Over the past few months, we have witnessed a surge of protests in response to police brutality against Black people, housing inequality, sexual harassment and assault, and in solidarity with frontline and essential workers (and this is just a microcosm of a network of issues being challenged). We are working within our college and institution to address and dismantle the various systems that marginalize people. These struggles are a collection of Gordian knots that will require us to continually commit to a practice of learning and reflecting, implementing, and acting.
Since starting at The Smart Set in 2016, I have always found our office embroiled in conversations about race, class, gender, sexuality, disability, nationality. They were spawned by essays we read, books we were reading, or a news item that really rankled us. The students we’ve worked with have also confronted us with important questions regarding the lines we draw between art and the artist, accountability, and representation. They left an imprint on us and this publication and even after moving on from The Smart Set, their work continually inspires us to be better.
I went through the archives and pulled pieces that remain relevant. These are stories that speak to lived experiences, power and resistance, and people or works within arts and culture that deserve more eyes. These experiences explore the banality of everyday life alongside massive ruptures. There are texts that challenge the status quo and provide different perspectives and options as to how to address. We are going to continue to audit ourselves, to ask ourselves hard questions, and ensure we are maintaining a positive experience for the writers who commit their words to our pages and our readers who read their work.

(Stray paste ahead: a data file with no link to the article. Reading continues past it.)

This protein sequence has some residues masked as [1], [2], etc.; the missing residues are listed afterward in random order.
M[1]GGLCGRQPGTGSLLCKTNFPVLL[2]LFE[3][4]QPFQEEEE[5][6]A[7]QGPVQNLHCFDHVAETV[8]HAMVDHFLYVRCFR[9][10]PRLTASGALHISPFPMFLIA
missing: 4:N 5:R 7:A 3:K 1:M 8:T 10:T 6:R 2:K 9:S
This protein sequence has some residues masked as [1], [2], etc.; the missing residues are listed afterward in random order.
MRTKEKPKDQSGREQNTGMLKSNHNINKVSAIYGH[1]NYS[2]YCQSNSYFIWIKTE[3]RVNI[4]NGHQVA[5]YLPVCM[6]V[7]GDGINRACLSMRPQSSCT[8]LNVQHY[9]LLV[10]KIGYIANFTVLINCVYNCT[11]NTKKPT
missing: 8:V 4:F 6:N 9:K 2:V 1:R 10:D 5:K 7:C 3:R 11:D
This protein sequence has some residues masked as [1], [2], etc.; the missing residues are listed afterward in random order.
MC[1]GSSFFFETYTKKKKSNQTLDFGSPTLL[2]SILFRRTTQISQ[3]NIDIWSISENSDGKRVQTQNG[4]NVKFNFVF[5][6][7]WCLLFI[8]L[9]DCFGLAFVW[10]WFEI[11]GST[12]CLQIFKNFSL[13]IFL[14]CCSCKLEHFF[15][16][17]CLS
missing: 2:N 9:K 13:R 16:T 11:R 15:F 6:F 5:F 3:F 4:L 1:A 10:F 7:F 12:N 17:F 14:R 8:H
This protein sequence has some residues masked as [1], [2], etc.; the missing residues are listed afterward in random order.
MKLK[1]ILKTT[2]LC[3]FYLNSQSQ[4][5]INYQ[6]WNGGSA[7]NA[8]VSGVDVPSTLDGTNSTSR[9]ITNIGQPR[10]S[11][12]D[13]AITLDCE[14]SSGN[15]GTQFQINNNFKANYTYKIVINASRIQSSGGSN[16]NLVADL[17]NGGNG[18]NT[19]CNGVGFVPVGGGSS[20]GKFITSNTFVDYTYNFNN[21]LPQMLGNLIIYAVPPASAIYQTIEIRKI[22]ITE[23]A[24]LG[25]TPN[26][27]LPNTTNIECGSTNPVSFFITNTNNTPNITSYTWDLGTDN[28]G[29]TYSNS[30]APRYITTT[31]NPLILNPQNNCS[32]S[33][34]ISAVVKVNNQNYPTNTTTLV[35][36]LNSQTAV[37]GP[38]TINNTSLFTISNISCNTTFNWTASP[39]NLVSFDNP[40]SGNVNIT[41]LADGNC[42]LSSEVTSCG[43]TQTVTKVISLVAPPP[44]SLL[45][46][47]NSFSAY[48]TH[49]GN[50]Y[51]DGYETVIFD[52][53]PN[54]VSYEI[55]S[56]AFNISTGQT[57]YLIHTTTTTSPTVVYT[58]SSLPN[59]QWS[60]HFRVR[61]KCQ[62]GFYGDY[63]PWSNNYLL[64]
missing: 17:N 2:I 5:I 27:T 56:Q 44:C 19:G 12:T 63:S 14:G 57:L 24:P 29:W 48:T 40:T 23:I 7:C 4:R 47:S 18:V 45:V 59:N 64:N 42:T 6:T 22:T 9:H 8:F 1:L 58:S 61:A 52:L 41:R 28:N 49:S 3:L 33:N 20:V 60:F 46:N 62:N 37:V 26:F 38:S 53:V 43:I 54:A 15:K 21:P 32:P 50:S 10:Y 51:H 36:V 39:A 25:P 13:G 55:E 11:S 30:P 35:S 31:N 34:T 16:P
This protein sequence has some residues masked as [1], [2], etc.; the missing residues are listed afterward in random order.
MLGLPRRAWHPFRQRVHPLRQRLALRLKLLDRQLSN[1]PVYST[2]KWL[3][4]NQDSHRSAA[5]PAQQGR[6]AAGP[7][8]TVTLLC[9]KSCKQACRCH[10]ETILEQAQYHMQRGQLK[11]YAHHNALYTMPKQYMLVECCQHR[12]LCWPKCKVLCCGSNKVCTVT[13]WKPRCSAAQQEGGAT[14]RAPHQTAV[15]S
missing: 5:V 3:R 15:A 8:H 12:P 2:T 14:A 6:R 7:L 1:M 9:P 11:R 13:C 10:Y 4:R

For Virginia Woolf, the sickroom reveals “undiscovered countries . . . precipices and lawns sprinkled with bright flowers.” (I found during my own convalescence after receiving a kidney transplant that morphine helps with that.) Elisabeth Bishop’s poem, “12 O’clock News,” echoes Gaston Bachelard’s dictum: the “miniature is one of the refuges of greatness.” In it, she explores the uncanny topography of the writing room. An ashtray brimming with cigarette butts is a nest of “soldiers . . . in hideously contorted positions, all dead.” A gooseneck lamp is a moon above a typewriter, which is an “escarpment that rises abruptly from the central plain,” its “elaborate terracing . . . gleaming like fish scales.” The novelist Nicholson Baker is de Maistre’s soul brother when he asks in his essay “Rarity:” “Haven’t you felt a sort of peculiar worry about the chair in your living room that no one sits in?”